But pretty animation and jamming songs are not really enough to make a film last in your heart, so what does it for Oliver & Company? For me, it is the message. Look at Oliver. He is a kid, lost in a city he does not understand. Everyone around him is bigger and scarier. All his friends, his brothers and sisters, have gone. They've left for caring homes and loving families. Oliver has nothing. But he does not give up. He fights for food and then when Dodger appears and steals his food, he fights to get it back. When huge mean Rottweilers attack Fagin's gang, Oliver fights back. When Oliver is in danger, the gang risk everything and go after him. When Jenny is in danger, the gang risk everything and go after her. When the gang are in danger, Fagin risks everything and goes after them. When Fagin's life is in danger because he cannot pay loan shark/ mob boss, Sykes, and his only way to get money is to ransom Oliver, he sacrifices that only chance at saving his life to make Jenny happy. The gang of outcasts stay together. Friendship prevails. It may come as a surprise to some of you, it may not, that I was short of friends as a youngster. I was an outcast. I did not like football or sports, I preferred to stand up against my bullies rather than roll over for them, if my friends were being bullied, I'd do what I could to help them. It led to me getting in fights where I did not fight back. I saw a lot of myself in Oliver, and that gave me hope.

Oliver had his ups and downs but in the end, friendship made it all worthwhile. The baddies, the bullies, come to an (extremely brutal) end. There is no doubt in my mind that a lot of my readers have felt isolated and alienated in their days. That they have felt overwhelmed or lost. That they have been against bigger and stronger opinions and felt hopeless. Oliver & Company is the Disney film that creates a host of characters that emulate these feelings but also shows them fighting it. If a kitten can fight off a Rottweiler, why can't I fight off a bully? If a gang of outcast dogs can take down a mob boss, why can't I finish my assignment? No matter what your issues you have to overcome, take a lesson from Oliver and Fagin's gang. Nothing is impossible so stay strong. Stay powerful. I mean, Why Should We Worry?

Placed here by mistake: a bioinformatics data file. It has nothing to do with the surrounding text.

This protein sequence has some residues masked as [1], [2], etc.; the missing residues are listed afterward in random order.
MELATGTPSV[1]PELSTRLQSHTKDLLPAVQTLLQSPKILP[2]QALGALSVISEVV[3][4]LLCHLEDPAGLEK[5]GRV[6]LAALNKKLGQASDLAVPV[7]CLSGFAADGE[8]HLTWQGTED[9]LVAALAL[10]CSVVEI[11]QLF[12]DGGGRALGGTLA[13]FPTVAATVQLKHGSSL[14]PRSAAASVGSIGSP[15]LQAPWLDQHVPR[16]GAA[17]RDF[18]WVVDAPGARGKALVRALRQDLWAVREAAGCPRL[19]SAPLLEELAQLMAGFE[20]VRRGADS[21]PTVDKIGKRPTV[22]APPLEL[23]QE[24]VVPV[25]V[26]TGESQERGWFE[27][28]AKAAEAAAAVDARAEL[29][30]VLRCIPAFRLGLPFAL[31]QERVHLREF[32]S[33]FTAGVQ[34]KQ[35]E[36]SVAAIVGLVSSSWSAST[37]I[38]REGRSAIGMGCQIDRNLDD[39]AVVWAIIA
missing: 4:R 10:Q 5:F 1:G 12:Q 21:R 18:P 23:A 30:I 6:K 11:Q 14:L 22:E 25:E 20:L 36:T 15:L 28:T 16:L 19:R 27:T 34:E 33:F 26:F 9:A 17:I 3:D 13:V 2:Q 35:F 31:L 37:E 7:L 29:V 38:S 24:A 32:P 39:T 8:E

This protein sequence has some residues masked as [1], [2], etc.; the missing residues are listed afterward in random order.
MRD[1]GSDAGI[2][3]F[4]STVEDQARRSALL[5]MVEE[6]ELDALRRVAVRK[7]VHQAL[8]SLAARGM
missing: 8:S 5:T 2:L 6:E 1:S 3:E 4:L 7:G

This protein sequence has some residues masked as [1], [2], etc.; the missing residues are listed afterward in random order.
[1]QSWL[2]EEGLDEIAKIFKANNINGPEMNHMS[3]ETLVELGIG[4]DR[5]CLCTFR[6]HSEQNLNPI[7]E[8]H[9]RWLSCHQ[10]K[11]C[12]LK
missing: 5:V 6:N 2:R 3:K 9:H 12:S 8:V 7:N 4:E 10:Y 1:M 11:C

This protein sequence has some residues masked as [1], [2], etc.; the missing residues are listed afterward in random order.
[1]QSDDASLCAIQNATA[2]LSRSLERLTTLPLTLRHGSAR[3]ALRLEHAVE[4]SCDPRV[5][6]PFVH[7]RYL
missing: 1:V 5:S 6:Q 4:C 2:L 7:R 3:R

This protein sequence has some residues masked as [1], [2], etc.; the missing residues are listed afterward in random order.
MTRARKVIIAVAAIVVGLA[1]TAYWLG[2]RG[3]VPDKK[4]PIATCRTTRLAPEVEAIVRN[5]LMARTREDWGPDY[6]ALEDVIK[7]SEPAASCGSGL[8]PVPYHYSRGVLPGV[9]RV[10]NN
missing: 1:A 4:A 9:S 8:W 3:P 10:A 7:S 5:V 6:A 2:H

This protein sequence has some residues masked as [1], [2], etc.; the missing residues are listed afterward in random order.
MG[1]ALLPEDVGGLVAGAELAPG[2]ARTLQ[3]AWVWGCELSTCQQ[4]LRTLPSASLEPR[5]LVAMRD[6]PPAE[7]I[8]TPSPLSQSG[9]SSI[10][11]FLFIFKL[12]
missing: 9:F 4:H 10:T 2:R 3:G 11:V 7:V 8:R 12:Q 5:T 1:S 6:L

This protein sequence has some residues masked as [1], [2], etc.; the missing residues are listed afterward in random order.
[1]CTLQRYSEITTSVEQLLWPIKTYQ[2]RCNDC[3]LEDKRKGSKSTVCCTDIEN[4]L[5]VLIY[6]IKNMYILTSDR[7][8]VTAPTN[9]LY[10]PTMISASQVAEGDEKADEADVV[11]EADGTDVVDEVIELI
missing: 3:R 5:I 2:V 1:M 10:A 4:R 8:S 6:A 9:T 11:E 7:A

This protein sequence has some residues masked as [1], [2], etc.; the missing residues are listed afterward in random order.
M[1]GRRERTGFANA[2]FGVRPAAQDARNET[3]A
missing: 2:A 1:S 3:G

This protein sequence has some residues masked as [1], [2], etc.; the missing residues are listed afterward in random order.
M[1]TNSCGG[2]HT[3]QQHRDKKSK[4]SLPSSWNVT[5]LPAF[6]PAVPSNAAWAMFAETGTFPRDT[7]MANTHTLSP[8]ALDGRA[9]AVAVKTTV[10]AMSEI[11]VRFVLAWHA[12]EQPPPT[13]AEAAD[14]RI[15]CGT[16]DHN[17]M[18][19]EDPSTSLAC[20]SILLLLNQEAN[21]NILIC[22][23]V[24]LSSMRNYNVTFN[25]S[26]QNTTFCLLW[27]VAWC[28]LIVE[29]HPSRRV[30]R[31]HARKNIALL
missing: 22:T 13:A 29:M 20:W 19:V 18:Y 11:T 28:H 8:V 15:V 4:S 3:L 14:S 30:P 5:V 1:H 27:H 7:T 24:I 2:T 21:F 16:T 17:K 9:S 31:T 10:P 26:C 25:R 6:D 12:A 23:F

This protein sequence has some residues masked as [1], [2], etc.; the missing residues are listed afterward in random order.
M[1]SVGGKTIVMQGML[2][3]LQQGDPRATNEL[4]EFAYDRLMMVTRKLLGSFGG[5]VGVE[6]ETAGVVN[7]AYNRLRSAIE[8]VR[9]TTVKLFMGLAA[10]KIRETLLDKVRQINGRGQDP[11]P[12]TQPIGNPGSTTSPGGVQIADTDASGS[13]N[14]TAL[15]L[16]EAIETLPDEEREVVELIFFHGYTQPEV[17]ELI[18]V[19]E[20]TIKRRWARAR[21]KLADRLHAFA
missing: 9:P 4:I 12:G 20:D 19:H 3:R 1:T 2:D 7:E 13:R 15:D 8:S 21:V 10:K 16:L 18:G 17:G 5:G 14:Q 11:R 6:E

Friday, 5 April 2013

Cults In Space

So yesterday we looked at Pitch Black, the tense, claustrophobic introduction to the life of Riddick. Today we look at the next step in his life; the universe-exploring adventures that followed the end events of Pitch Black. Expect it to be bigger and, well, not as good. This is The Chronicles Of Riddick.

Things happen. That is a basic summary of Chronicles Of Riddick. In a bit more detail, Riddick (Vin Diesel) is on the run from a bounty looming over his head. He takes out a mercenary ship captained by Toombs (Nick Chinlund) and, upon stealing the ship, flies to Helion Prime, where the bounty originated, and is reunited with Imam (Keith David). Then a deadly race of, well, super religious cult-type people called Necromongers invade the planet and plan on converting everyone to their religion. Riddick refuses and escapes the Lord Marshal (Colm Feore) and Purifier's (Linus Roache) plan to find out more about his past (which is all handily revealed throughout the film by a prophecy spirit type thing...). Riddick escapes but, conveniently, is caught Toombs who takes him off to a prison-planet called Crematoria where, super conveniently, Jack (Alexa Davalos) (now called Kyra) is incarcerated. The Necromongers try to track Riddick with the help, or hinderance, of the Air Elemental, Aereon (Dame Judi Dench), whilst Vaako and Dame Vaako (Karl Urban and Thandie Newton respectively) make a plan, for some reason, to kill the Lord Marshal. I think. There was probably a reason for that but it was lost in and amongst all the other confusing nonsense. There is a cult that do not really like Riddick... That's about it.